uremia


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u·re·mi·a

also u·rae·mi·a  (yo͝o-rē′mē-ə)
n.
A toxic condition resulting from kidney disease in which there is retention in the bloodstream of waste products normally excreted in the urine. Also called azotemia.

u·re′mic adj.

uremia

(jʊˈriːmɪə)
n
(Pathology) the usual US spelling of uraemia
uˈremic adj

u•re•mi•a

(yʊˈri mi ə)

n.
the presence in the blood of excessive urea and other products normally excreted in the urine.
[1855–60; ur-1 + -emia]
u•re′mic, adj.

uremia, uraemia

a toxic condition resulting from the presence of urinary constituents in the blood, caused by deficiencies in the secretion of urine. — uremic, uraemic, adj.
See also: Blood and Blood Vessels

uremia

Poisoning by toxins accumulating in the body.
ThesaurusAntonymsRelated WordsSynonymsLegend:
Noun1.uremia - accumulation in the blood of nitrogenous waste products (urea) that are usually excreted in the urineuremia - accumulation in the blood of nitrogenous waste products (urea) that are usually excreted in the urine
pathology - any deviation from a healthy or normal condition
Translations

u·re·mi·a

n. uremia, condición tóxica causada por insuficiencia renal que produce retención en la sangre de sustancias nitrogenadas, fosfatos y sulfatos.

uremia

n uremia
References in periodicals archive ?
Clinical evidence has demonstrated that anemia is partially or wholly responsible for many of the debilitating symptoms that have historically been attributed to uremia (Figure 1) (Besarab, 1997).
Intact parathyroid hormone overestimates the presence and severity of parathyroid mediated osseous abnormalities in uremia.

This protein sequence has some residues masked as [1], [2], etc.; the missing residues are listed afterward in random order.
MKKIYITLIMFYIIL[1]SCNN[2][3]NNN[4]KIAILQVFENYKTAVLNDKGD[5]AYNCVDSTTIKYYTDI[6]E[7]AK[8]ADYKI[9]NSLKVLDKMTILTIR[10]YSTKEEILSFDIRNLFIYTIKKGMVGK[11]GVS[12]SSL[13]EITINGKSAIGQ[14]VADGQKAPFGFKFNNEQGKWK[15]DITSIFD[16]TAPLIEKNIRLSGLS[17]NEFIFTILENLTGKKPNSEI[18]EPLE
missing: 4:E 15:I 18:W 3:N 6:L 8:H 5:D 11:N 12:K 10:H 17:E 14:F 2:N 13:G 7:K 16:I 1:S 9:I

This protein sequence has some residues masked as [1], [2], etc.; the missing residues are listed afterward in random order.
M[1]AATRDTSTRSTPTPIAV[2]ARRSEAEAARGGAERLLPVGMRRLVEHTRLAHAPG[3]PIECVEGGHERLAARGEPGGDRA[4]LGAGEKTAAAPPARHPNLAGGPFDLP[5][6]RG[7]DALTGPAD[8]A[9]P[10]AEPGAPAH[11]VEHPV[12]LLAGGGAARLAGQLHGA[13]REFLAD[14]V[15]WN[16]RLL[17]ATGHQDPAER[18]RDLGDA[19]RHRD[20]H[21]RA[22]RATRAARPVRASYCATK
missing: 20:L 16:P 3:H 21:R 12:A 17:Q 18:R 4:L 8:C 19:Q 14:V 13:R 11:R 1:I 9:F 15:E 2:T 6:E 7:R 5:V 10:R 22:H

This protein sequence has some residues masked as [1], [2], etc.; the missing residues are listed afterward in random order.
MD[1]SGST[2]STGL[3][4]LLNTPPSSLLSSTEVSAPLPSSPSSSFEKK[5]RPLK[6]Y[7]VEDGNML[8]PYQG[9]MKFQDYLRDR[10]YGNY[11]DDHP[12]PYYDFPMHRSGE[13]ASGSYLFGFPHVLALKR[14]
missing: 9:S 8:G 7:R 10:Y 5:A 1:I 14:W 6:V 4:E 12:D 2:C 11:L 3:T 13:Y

They concluded that indole sulfate represents one of the major inducers of defective furosemide binding to serum in uremia.
The research also indicates that a low protein, low salt diet may not only slow the progression of CKD as an effective adjunct therapy, but it can also be used for the management of uremia, or high levels of urea and other uremic toxins in the blood, in late-stage or advanced CKD and help patients defer the need to initiate dialysis.
However, it may also occur in individuals without uremia.
Cutaneous examination of patients with end stage renal disease (ESRD) have shown that 50-100 percent patients have at least one dermatologic disorder, this disorder may be the result of uremia, underlying etiology or various treatment modalities.
Factors, such as uremia, anemia, and pruritus, that are prevalent in non-dialysis patients contribute to fatigue, whereas for patients on HD, these factors are mitigated by ultrafiltration, diffusion, osmotic disequilibrium, changes in blood pressure, higher levels of tumor necrosis factor, and a sedentary lifestyle (Jhamb et al.
Several risk factors, including furosemide consumption, (1) renal insufficiency, (2) uremia, (3) bleeding and hypotension, (4) and preeclampsia (5) can be the cause of SSNHL.
Hepatitis B remains a significant risk to patients receiving hemodialysis due to concurrent factors such as uremia, malnutrition, and immunosuppression.
Uremia implies alterations in the immune system, with granulocyte dysfunction and depressed cell-mediated immunity.
Dicha desnutricion es multicausal y se debe a factores tales como: dialisis insuficiente, por existencia de toxinas uremicas que disminuyen el apetito, anorexia, caracteristica de la uremia y/o asociada a la gran cantidad de medicamentos que dichos pacientes toman, aumento catabolismo proteico durante la dialisis enfermedad metabolica asociada infecciones recurrente.
A perda da funcao renal ocorre devido aos disturbios em niveis tubulares, glomerulares e endocrinos, prejudicando a excrecao dos produtos finais do metabolismo, sendo alguns deles: ureia, acido urico, a creatinina, os fosfatos, os sulfatos e o excesso de acidos, resultando num acumulo excessivo de residuos metabolicos no organismo, gerando um quadro de uremia.